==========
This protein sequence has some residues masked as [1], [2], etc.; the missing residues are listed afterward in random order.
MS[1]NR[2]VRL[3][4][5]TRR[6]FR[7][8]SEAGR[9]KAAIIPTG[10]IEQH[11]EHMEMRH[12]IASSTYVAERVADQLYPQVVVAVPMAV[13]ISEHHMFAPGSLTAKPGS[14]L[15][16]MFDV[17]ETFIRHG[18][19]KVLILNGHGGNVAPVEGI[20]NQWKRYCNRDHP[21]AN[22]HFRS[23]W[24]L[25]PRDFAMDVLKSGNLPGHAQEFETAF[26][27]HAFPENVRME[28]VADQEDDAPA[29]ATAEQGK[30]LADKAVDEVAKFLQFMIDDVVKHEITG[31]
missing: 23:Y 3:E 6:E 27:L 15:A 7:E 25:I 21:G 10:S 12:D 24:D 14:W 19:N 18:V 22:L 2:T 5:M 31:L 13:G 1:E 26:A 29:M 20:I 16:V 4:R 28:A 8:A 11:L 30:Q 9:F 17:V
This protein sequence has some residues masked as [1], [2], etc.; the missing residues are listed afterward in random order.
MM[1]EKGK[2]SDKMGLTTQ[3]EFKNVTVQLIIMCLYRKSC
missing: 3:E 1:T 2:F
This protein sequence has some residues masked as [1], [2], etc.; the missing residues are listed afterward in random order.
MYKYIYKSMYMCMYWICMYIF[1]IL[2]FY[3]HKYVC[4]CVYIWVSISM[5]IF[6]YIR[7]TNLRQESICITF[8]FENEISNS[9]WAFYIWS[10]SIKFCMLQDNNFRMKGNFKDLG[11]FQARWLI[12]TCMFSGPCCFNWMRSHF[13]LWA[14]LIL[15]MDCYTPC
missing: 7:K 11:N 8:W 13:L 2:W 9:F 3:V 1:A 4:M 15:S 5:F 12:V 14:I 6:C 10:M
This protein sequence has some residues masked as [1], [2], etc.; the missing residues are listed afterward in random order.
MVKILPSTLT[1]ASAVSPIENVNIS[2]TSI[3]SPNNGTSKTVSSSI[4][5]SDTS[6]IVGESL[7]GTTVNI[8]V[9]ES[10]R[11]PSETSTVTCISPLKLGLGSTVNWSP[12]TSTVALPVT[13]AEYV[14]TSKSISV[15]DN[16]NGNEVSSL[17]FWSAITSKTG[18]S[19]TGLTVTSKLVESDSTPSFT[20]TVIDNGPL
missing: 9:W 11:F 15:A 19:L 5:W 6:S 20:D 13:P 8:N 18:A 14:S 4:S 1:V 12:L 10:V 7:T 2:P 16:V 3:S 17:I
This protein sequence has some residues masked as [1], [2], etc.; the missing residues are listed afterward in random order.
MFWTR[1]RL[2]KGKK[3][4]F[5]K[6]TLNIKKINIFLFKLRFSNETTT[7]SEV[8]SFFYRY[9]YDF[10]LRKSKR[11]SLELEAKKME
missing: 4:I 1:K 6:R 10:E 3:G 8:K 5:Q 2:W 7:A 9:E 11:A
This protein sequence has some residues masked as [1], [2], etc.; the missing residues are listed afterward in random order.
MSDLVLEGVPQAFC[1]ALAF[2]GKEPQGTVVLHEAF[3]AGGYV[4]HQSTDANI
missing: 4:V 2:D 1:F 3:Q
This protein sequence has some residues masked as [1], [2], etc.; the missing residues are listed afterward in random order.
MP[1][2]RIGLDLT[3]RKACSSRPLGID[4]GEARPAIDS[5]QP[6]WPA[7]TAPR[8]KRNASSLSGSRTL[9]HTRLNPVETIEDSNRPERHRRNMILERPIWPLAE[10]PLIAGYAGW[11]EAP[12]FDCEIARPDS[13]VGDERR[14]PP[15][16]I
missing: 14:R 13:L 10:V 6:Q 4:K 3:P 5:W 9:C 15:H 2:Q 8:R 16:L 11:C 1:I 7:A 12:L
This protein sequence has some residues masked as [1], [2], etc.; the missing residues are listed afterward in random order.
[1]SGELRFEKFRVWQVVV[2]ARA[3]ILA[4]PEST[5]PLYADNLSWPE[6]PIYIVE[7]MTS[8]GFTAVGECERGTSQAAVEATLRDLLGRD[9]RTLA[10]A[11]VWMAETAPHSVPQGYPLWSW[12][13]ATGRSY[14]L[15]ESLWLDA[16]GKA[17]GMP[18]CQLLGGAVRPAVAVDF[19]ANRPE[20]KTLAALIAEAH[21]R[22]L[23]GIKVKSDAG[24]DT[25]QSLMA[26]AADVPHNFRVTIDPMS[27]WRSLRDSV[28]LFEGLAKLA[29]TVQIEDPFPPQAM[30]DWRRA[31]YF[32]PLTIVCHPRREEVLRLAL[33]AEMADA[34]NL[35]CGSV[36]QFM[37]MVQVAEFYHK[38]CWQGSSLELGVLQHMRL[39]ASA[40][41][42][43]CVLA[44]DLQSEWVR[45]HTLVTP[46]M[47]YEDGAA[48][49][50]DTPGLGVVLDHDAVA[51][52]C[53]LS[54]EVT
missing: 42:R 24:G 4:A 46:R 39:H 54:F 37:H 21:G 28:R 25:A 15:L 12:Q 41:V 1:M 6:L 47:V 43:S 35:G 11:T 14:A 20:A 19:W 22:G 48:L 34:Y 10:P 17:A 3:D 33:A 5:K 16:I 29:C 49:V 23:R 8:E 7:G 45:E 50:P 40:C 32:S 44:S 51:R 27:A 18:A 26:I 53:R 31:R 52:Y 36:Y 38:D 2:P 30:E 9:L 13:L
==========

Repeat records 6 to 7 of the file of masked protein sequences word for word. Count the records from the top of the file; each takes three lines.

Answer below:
This protein sequence has some residues masked as [1], [2], etc.; the missing residues are listed afterward in random order.
MSDLVLEGVPQAFC[1]ALAF[2]GKEPQGTVVLHEAF[3]AGGYV[4]HQSTDANI
missing: 4:V 2:D 1:F 3:Q
This protein sequence has some residues masked as [1], [2], etc.; the missing residues are listed afterward in random order.
MP[1][2]RIGLDLT[3]RKACSSRPLGID[4]GEARPAIDS[5]QP[6]WPA[7]TAPR[8]KRNASSLSGSRTL[9]HTRLNPVETIEDSNRPERHRRNMILERPIWPLAE[10]PLIAGYAGW[11]EAP[12]FDCEIARPDS[13]VGDERR[14]PP[15][16]I
missing: 14:R 13:L 10:V 6:Q 4:K 3:P 5:W 9:C 15:H 2:Q 8:R 16:L 11:C 1:I 7:A 12:L